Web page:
Allegations of harassment against David Zancai, the semi-famous Torontonian better known as “Zanta”, emerged over the weekend through social media.
According to reports from TTC riders, Zancai has been stalking women, shaming them for their choice of clothing and being verbally abusive. There have been no reports of him being physically violent.
In a phone interview, TTC spokesperson Danny Nicholson said, “Leave it to the police and TTC transit enforcement officers and they’ll take care of the situation.”
Sarah Beamish wrote a lengthy Facebook post about her experience with Zancai, which has since gained significant attention over social media. She said he “got onto the subway and started storming around, yelling, doing pushups and roaring, and ranting about how ‘ladies’ and ‘girls’ need to ‘keep their knees together’ and ‘stop showing their monkey’ to men on the subway.”
Beamish said Zancai then approached a woman who appeared to be roughly 17-years-old, and started shaming her based on her outfit.
“She was clearly very upset by this and kept staring out the window trying not to make eye contact with him or cry,” Beamish said. “I was horrified at this and looked around at the men to see if any of them were going to respond… None of them were doing anything.”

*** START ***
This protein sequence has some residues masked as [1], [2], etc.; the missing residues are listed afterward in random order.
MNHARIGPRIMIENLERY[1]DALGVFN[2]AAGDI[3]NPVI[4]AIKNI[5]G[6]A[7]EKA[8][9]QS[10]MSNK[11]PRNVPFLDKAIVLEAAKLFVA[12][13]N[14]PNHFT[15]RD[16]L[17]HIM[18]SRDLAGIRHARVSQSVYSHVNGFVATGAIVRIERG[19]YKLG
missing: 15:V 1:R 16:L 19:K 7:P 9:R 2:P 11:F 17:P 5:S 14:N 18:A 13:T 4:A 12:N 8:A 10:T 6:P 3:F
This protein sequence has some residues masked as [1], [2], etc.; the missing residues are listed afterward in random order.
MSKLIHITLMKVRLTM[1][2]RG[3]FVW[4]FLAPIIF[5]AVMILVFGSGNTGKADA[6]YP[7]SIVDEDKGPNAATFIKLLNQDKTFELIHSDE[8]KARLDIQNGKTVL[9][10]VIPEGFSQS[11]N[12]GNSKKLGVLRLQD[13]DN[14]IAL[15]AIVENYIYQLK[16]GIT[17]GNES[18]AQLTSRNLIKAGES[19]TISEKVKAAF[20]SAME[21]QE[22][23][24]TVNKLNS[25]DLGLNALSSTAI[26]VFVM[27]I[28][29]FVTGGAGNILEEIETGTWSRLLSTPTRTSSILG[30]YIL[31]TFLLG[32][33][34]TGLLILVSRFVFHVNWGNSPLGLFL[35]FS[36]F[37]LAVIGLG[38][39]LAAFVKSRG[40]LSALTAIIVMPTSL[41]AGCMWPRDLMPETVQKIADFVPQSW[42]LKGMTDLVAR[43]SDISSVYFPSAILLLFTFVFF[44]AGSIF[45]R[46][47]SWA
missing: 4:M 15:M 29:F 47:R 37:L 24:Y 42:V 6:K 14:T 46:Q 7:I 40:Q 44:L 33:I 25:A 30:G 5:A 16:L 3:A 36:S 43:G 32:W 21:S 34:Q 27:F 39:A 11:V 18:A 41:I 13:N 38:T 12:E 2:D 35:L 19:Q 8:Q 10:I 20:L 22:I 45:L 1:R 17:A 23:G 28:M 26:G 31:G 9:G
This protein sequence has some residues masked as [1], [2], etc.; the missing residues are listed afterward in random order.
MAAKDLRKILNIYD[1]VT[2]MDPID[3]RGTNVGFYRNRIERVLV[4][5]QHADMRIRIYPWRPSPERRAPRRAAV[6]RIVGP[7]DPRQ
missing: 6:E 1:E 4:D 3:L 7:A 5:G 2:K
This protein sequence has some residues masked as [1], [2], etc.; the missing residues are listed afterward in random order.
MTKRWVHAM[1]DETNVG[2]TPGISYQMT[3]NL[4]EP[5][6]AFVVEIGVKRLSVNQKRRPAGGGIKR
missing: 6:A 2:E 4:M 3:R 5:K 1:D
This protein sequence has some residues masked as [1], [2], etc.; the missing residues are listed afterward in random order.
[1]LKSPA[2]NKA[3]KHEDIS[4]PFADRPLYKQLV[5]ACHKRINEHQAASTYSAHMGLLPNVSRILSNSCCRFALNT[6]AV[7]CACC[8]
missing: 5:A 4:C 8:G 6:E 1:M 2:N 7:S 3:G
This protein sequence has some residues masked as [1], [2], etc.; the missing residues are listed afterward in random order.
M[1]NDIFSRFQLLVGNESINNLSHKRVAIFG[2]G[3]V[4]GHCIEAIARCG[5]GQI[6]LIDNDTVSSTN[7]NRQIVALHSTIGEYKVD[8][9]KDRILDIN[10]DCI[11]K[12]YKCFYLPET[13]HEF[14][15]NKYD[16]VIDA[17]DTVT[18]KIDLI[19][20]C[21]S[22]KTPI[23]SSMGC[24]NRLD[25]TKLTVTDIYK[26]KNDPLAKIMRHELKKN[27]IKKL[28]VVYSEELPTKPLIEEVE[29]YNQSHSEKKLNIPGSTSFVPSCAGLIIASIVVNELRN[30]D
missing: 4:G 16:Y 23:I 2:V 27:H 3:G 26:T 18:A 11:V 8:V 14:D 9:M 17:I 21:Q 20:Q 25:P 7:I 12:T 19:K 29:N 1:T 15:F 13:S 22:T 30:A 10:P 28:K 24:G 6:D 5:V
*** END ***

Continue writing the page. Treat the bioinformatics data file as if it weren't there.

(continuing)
Nicholson said the first thing someone who feels threatened should do is to activate the yellow emergency alarm strip.
Nicholson said that by pressing the strip, EMS will be notified and police, ambulance, and fire fighters will show up at the next stop.
As for the TTC’s relationship with Zancai, Nicholson said,“He’s known to the TTC and he’s known to other agencies within the city of Toronto. “
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According to an article written by the National Post, Zancai has had several run-ins with TTC transit enforcement in the past. His rap sheet includes being convicted three times for committing a nuisance on TTC, projecting his body beyond the edge of the platform and entering a TTC vehicle other than from the designated entrance.
Nicholson said there are a number of measures in place to keep riders safe, including the yellow emergency strips, designated waiting zones and security cameras on all vehicles.
Despite the amount of safeguards available, Humber students feel like that is not enough.
“People should definitely be stepping in more. When you see someone being a victim of this, help them out, say something. Try to calm down that person, and comfort them and tell the other person to back off,” said Loretta Marisa, a Radio Broadcast student.
Helly Shah, a Travel and Tourism student agrees. She said, “People should step in and do something instead of just assuming that just (pushing the button) is going to be okay.”